Buy Now Pay Later (BNPL) schemes have surged in popularity over the last few years. Used responsibly, BNPL can be an affordable and convenient way to borrow money. However, many people using this payment method have found themselves caught in a vicious spending trap, sometimes racking up debts they struggle to pay back.
Here’s our lowdown on everything you need to know about these schemes.
What are BNPL schemes?
When shopping online, you’ve probably seen the option to ‘buy now pay later’. Companies like Klarna, Clearpay and Laybuy allow people to purchase the items they want quickly, without having to part with their money until a later date.
Instead of typing your bank details into the retailer’s website, the BNPL provider will pay on your behalf and your items will be sent your way as usual. You’ll then be in debt to the BNPL company and will need to repay them within a specified time period.
Many retailers have arrangements with particular BNPL providers, meaning you won’t always get a choice which one you use at the checkout. For example, Marks & Spencer (M&S) works exclusively with Clearpay. This means if you tend to use Klarna, you won’t be able to use them when shopping at M&S and will need to use Clearpay or a different payment method instead.
How long do I have to repay the money?
The exact amount of time you’ll have will depend on the provider you’ve used and which payment option you’ve selected.
Some schemes let you pay in full a month after your initial purchase. Others allow you to split your payments over a set number of months.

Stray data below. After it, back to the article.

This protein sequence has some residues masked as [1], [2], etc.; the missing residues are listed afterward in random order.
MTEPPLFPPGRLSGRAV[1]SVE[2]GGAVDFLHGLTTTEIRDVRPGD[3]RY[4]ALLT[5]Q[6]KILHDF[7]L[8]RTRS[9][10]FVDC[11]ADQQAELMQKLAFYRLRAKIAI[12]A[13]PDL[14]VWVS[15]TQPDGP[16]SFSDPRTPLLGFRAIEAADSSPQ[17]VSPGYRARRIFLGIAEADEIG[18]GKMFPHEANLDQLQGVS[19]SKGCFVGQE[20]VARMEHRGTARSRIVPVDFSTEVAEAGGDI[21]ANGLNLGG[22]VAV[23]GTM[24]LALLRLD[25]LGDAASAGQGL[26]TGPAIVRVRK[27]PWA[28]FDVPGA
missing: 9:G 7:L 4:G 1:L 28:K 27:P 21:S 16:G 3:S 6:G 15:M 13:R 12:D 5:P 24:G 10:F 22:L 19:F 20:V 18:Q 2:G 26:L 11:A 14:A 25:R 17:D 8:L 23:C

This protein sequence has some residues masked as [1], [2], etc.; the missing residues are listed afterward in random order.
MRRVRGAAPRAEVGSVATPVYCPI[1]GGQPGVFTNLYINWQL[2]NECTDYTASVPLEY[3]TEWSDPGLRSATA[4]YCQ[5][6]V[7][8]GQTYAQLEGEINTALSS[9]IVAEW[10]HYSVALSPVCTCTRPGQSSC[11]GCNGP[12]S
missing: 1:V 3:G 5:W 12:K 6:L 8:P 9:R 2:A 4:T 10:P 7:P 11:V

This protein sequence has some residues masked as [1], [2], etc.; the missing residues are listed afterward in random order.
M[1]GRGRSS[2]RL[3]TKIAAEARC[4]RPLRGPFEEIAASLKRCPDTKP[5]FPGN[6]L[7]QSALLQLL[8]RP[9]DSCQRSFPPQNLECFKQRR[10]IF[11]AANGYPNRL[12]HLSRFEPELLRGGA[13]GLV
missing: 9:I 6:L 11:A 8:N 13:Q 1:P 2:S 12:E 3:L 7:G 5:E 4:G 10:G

How does BNPL differ from credit cards?
Both credit cards and BNPL services allow customers to purchase the items they want and pay for them later, but the two payment options do have some differences.
Application process - You can usually create a BNPL account within minutes without much effort. Applying for a credit card much longer than this and requires you to do more admin and include more personal details.
Easier to get accepted - It tends to be easier to access BNPL than a credit card. This is because BNPL rarely involves a thorough credit check, there’s no income assessment and your existing debts aren’t examined. When you apply for a credit card, however, the checks are much more in-depth.
Fast access to funds - With the help of BNPL you’ll access the money you need instantly. Whereas when you apply for a new credit card, you can wait weeks for it to arrive.
Do I pay interest on the debt?
These schemes are usually marketed as interest-free and affordable, making them popular among shoppers on a budget and those wishing to avoid costly debts.
If you manage your BNPL debt carefully and ensure you never miss a payment, this can be an affordable way to borrow.
However, if you pay late, lose track of what you owe, or cannot afford to make your repayments, interest may be added and the debt could become expensive over time.
Does BNPL affect your credit score?
Whether or not BNPL will affect your credit score has caused confusion thanks to conflicting information from providers and retailers.
If you pay late, your credit score can certainly be impacted. This is because some BNPL providers notify credit reference agencies of missed or late payments. In extreme cases, your debt might be passed onto a debt collection agency and this is also likely to have an impact on your credit rating.
How can I use BNPL responsibly?
By being organised, you can reduce your chances of falling behind on your repayments. Keep track of any BNPL plans you have, whether that’s in a notebook, spreadsheet or app on your phone.
Be sure to log the payment dates so you don’t lose track of what you owe and when. Adding notifications to your calendar can be helpful too. That way, you’ll get a heads up when it’s time to make a payment.
Don’t take on more debt than you can afford
As tempting as it can be to make the most of BNPL services when you’re counting down the days until payday, make sure you don’t take on more debt than you can afford. The money will need to be repaid eventually and the more debt you take on, the harder it’ll be to manage.